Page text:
They kick it off angry and bitter with Fifteen Miles to Hell’s Gate – “From New York City, the one that drags me into a hole,” Sinnis rages in between Otten’s alternately sparse and anguished leads. The relentless, doomed, pulsing Funeral for Your Mind features one of the most spine-tingling solos on any rock record this year; the fatalistic, tango-inflected Fallible Friend has a trumpet section that adds a spaghetti western feel, Otten’s savage, sardonic guitar a perfect complement to Sinnis’ cynical lyric. Otten’s countrypolitan guitar blends warmly with Susan Mitchell’s rustic, pastoral violin on the swinging Nashville gothic anthem The Room Filled Beyond Your Door, while When the Light Blinds and You Die takes a gospel melody and imbues it with suspenseful Steve Wynn-style psychedelic atmospherics.

A couple of tracks here date from the band’s landmark 2000 album Swim in the Silence. The Head on the Door-era Cure-style pop of Down Beneath is more swinging and carefree than the original, while Your Past May Come Back to Haunt Me, a genuine classic the first time around, trades lush 80s ambience for a raw, wounded intensity.

The album also includes a couple of covers: Lost Highway owes more to the Psychedelic Furs than it does Hank Williams, Mitchell adding unexpected flair with her violin, while guest pianist Matt Dundas gives a honkytonk edge to the Social Distortion-style stomp of Johnny Cash’s Blue Train. The album ends on a high note – as high a note as a song this morbid can hit, anyway – with the chaotic, sprawling country ballad 100 Years from Now, Sinnis announcing that when his time is up, he wants to be buried with a bottle of whiskey. Ninth House play the cd release show for this one on Sept 24 at midnight at UC 87 Lounge, 87 Ludlow St. between Delancey and Broome with free admission before 11.

September 7, 2010 Posted by | Music, music, concert, review, Reviews, rock music | , , , , , , , , , , , , , , , , , , , , , , , , , , , , , , , , , | Leave a comment

Top Ten Songs of the Week 8/31/10

This is sort of our weekly, Kasey Kasem-inspired luddite DIY version of a podcast. Every week, we try to mix it up, offer a little something for everyone: sad songs, funny songs, upbeat songs, quieter stuff, you name it. We’ve designed this as something you can do on your lunch break if you work at a computer (and you have headphones – your boss won’t approve of a lot of this stuff). If you don’t like one of these songs, you can always go on to the next one: every link here will take you to each individual song. As always, the #1 song here will appear on our Best Songs of 2010 list at the end of the year.

1. Paula Carino – The Great Depression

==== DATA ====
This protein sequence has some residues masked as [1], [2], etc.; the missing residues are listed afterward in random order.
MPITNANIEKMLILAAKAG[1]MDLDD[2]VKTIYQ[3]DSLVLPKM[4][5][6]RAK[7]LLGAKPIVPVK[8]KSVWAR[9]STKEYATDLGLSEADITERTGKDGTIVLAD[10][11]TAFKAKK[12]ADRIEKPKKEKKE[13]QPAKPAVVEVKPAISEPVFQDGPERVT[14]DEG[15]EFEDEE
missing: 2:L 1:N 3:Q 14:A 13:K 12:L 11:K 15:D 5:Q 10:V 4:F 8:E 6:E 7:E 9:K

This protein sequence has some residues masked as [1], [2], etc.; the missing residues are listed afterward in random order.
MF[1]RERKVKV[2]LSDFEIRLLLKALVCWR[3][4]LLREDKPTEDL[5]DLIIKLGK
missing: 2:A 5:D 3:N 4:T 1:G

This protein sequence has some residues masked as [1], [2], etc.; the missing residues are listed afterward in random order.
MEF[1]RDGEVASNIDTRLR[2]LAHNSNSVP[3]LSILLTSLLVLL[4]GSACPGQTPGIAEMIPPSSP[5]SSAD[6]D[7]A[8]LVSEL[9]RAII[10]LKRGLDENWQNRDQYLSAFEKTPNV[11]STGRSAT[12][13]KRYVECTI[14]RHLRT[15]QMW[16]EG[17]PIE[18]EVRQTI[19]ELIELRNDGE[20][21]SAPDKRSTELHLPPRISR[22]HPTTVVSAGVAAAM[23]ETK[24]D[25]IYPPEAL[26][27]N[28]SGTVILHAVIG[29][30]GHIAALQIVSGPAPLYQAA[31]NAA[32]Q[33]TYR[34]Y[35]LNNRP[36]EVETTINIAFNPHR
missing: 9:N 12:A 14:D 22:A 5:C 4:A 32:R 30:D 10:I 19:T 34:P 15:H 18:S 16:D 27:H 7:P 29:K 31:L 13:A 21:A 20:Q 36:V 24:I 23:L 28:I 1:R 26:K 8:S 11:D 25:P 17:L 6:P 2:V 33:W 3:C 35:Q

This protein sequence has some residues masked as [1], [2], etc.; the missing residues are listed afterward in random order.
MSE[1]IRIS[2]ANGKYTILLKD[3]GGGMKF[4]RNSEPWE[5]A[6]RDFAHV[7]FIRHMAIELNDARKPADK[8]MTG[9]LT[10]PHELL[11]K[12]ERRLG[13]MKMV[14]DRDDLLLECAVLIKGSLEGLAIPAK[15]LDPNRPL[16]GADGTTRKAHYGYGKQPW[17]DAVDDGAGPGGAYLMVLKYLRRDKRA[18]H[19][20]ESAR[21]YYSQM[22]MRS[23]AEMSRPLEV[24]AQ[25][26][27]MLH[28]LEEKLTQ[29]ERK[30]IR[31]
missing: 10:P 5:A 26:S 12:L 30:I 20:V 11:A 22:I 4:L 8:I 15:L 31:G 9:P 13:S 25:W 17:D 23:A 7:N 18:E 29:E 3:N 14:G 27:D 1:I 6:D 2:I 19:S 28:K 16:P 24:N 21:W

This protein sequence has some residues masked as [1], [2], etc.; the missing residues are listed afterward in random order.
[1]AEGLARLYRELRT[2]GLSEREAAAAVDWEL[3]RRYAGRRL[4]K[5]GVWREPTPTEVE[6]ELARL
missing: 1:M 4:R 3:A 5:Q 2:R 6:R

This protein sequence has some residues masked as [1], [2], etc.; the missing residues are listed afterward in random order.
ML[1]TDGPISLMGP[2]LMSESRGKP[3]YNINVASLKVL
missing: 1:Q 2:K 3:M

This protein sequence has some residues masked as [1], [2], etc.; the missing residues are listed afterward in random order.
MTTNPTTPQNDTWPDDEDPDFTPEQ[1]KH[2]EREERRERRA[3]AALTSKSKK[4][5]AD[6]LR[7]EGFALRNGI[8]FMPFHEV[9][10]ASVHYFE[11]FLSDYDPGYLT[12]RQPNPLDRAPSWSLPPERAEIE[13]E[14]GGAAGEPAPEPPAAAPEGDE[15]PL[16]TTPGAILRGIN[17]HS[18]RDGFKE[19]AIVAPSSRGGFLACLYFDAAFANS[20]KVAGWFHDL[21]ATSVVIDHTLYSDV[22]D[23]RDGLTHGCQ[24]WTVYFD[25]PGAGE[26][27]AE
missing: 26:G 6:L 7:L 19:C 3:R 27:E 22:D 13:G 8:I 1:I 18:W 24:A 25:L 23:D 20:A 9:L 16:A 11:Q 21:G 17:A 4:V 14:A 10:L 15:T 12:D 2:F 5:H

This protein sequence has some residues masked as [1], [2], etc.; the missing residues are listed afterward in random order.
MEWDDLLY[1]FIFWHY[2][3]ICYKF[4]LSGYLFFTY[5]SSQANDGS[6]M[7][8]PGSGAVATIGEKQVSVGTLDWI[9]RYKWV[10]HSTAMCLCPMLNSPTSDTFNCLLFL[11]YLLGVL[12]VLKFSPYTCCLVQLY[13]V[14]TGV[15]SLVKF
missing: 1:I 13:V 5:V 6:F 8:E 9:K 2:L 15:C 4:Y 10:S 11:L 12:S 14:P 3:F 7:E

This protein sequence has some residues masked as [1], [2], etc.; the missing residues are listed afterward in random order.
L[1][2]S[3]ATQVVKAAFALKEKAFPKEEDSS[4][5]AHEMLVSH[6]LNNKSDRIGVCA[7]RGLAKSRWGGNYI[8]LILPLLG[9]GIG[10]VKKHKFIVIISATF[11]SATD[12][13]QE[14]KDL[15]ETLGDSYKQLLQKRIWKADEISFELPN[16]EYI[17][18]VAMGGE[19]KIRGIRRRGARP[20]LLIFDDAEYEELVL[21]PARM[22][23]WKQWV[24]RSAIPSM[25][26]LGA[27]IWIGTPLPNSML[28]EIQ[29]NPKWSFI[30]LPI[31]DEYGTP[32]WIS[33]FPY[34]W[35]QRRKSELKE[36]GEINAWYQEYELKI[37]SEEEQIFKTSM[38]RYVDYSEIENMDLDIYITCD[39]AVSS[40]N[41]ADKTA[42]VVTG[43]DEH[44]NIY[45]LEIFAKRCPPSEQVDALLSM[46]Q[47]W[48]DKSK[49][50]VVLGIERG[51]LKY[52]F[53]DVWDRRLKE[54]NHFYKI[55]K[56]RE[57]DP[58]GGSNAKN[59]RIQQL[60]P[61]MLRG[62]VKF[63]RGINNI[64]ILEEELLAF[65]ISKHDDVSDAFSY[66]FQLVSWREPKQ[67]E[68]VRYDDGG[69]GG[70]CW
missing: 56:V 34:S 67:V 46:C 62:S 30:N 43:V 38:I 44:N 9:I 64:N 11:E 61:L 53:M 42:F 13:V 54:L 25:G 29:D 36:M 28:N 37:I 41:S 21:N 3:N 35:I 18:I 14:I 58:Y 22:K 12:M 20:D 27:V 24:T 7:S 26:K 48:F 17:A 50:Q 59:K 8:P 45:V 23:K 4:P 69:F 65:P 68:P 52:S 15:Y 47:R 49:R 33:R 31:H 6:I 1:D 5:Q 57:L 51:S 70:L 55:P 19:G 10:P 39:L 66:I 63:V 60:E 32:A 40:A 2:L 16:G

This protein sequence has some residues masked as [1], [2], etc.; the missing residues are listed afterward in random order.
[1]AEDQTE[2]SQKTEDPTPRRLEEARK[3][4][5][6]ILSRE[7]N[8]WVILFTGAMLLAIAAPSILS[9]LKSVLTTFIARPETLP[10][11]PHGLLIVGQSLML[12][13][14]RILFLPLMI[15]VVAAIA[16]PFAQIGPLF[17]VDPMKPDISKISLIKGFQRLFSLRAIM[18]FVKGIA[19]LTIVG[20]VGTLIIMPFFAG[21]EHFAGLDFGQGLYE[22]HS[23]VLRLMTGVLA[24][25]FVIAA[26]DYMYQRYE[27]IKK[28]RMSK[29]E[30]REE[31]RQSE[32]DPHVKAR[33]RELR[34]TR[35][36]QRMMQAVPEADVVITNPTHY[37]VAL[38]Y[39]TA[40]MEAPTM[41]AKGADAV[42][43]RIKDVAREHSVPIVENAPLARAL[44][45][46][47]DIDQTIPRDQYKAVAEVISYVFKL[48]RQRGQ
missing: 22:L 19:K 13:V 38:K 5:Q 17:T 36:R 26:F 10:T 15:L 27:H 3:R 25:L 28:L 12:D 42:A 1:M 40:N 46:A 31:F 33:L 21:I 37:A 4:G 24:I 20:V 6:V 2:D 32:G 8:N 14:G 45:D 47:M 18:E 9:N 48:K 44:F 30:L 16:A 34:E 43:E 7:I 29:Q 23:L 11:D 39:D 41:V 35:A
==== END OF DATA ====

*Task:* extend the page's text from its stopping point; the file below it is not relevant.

One of the sharp literate janglerocker’s catchiest songs, from her new cd Open on Sunday, strong contender for best album of 2010.

2. Bern & the Brights – Sleepless Aristotle

Propulsive, fun, artsy guitar-and-violin rock from this unique band – it’s a live showstopper.

3. Tin Pan – Brooklyn of Old

Oldtimey anti-gentrification rant – absolutely brilliant.

4. Kuan – J

Groove-driven noiserock from Austin. Cool stuff.

5. The Spytones – Vendetta

Surf/spy instrumental menace from Finland. They’re at Otto’s on 9/4 at 10.

6. Darker My Love – She Lives in a Time of Her Own

Garage rock – as the title would imply, not the lite stuff.

7. The Devil Makes Three – For Good Again

Original bluegrass – funny as hell, recorded live on Daytrotter.

8. The Romany Rye – Brother

Genuinely pretty Neil Young-style Americana rock with a killer guitar solo – another Daytrotter session.

9. The Blaggards – Theme from a Summer Rental

Twisted surf cover of another theme you might know.

10. Alice J Austin – Everybody Loves a Narcissist Especially You

Like the first New Pornographers album – funny and cool.

September 1, 2010 Posted by | country music, lists, Music, music, concert, rock music | , , , , , , , , , , , , , , , , , , , , , , , , , , , , , , , , , , , , , , , , , , , , , , , , , , , , , , , , , , | Leave a comment

Song of the Day 7/24/10

Our daily best 666 songs of alltime countdown is working its way through the top ten: just five days left before we reach the greatest song ever. Saturday’s song is #5:

Erica Smith & the 99 Cent Dreams – All the King’s Horses

“Until one among you burns to tell this tale, I’ll hear a lie in every word you utter,” the New York Americana chanteuse sings stoically and hauntingly over a lush, jangly bed of guitars in this nine-minute epic. Sean Dolan’s lyric casts a medieval travelogue as Orwellian nightmare:

Way down here the high sheriff